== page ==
Monday, October 31, 2011

I Thought They Loved Me as an Artist

As a photographer I like to think of myself as an artist. Well, it falls in that category in most listings, so I'll take those as the authority. (Whatever it takes to qualify.) Anyway, when I am in the field I am always looking for a different angle, the light falling in a unique way, making the mundane beautiful. I pride myself on photos standing apart from the rest. 

In my gallery, it was the close shot of the water coming down a fall, or the just the bright yellow buoys on a shrimp boat (every one photographs the boat itself).  I personally love my picture looking up the wall of the green house of famous Rainbow in Charleston. After all, pictures of the colorful row of houses are a dime a dozen.

Angel Oak, said to be the oldest living thing east of the Rockies (possibly 1500 years old) and a true thing of beauty. A tremendous oak tree on Johns Island, standing 65 feet high and providing 17,000 square feet of shade. This ancient oak is visited by tens of thousands of tourists each year to pay homage to this glorious work of nature. And,  photographs of the tree are staples of gift emporiums and galleries through out the low country. Instead of the standard view of the tree head on, I chose a different perspective.

I thought my picture of the tomb at old Sheldon Church (although a little eerie) was a different view of the very somber landmark of a lovely southern church that had been built and burned several times. One can purchase pictures of the picturesque ruins of the church with its columns still standing in any gallery or gift store in the low country.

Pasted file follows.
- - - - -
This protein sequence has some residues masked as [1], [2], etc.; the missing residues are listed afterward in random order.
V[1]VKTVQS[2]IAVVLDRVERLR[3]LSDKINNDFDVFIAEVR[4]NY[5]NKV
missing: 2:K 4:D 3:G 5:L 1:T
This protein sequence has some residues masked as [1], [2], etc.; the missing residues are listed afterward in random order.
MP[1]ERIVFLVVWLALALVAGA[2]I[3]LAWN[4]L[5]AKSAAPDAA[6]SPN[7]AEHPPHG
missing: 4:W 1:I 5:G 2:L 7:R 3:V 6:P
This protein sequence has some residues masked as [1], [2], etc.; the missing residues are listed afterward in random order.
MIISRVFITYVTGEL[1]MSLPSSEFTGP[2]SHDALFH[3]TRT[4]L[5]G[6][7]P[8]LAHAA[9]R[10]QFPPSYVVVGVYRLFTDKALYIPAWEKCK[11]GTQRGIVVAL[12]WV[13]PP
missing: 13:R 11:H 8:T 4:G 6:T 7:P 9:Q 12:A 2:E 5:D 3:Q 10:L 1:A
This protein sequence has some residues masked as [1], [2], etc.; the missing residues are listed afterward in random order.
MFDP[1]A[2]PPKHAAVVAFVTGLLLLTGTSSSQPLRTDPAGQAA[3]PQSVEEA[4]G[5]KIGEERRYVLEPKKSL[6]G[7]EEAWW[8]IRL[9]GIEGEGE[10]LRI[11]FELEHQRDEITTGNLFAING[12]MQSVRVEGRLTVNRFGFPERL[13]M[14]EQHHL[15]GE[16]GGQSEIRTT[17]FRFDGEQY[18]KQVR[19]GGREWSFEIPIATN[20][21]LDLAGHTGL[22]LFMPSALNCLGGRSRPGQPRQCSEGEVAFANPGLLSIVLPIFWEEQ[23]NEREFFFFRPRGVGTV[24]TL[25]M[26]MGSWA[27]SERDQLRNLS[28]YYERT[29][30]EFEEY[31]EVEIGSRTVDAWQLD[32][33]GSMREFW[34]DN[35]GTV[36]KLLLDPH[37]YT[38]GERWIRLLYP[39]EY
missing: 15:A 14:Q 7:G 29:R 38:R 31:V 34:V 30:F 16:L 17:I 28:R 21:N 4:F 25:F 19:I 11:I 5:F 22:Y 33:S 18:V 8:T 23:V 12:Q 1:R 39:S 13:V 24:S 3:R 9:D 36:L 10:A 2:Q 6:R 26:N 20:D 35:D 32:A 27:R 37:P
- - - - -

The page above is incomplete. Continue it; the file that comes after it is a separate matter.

So out of the forty or fifty unique (or so in my opinion) images I have captured that are displayed in the gallery and on my website, which are the ones that sell?  The unique shots that represent the true artist in me oh no, no my friend. The public wants . . .

 My (rather mundane) photo of Rainbow:

This image I shot of Angel Oak:

Sheldon Church? Yes folks, this is what sells?

So much for artistic freedom, personal perspective. I am a slave to commercialism. Well, I must have been attracted to these views also, otherwise I would have never taken the shots.

Saturday, October 29, 2011

The Malecon

The Malecon in Havana is a well known and well photographed landmark. It is a sea wall  and wide walk way that runs along the harbor's edge. 

Locals fish off it (since food is rationed and there is no seafood available in the stores). 

Lovers walk hand and hand. Teenage Cubans can be seen frolicking along the way and families often enjoy it in the afternoon and evening. 

There is also a four lane road that follows the Malecon having several names along the way. Where we were it was called "Avenue Carlos Manuel Cespedes (Avineda Del Peurto)". Whatever the name, it was fairly treacherous to cross.

The buildings across the street vary from "modern" several story buildings in fairly good shape to older historic ones that are literally crumbling. There is a movement by the government to restore these buildings. 

My theory is it is to provide a facade to cover the decay of the Havana Centre area that sits just one block behind.

Casa1932 (where we were staying) was just two blocks from the Malecon, so it was a short walk (but death defying crossing of Avineda Del Peurto) for us to enjoy the promenade with the local Cubans.

Wednesday, October 26, 2011